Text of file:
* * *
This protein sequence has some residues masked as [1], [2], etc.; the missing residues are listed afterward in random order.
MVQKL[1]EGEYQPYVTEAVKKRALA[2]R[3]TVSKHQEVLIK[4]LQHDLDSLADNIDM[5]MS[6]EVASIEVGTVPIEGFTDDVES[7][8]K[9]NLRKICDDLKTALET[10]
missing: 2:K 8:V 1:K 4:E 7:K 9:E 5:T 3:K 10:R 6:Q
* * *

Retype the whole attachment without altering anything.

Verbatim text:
This protein sequence has some residues masked as [1], [2], etc.; the missing residues are listed afterward in random order.
MVQKL[1]EGEYQPYVTEAVKKRALA[2]R[3]TVSKHQEVLIK[4]LQHDLDSLADNIDM[5]MS[6]EVASIEVGTVPIEGFTDDVES[7][8]K[9]NLRKICDDLKTALET[10]
missing: 2:K 8:V 1:K 4:E 7:K 9:E 5:T 3:K 10:R 6:Q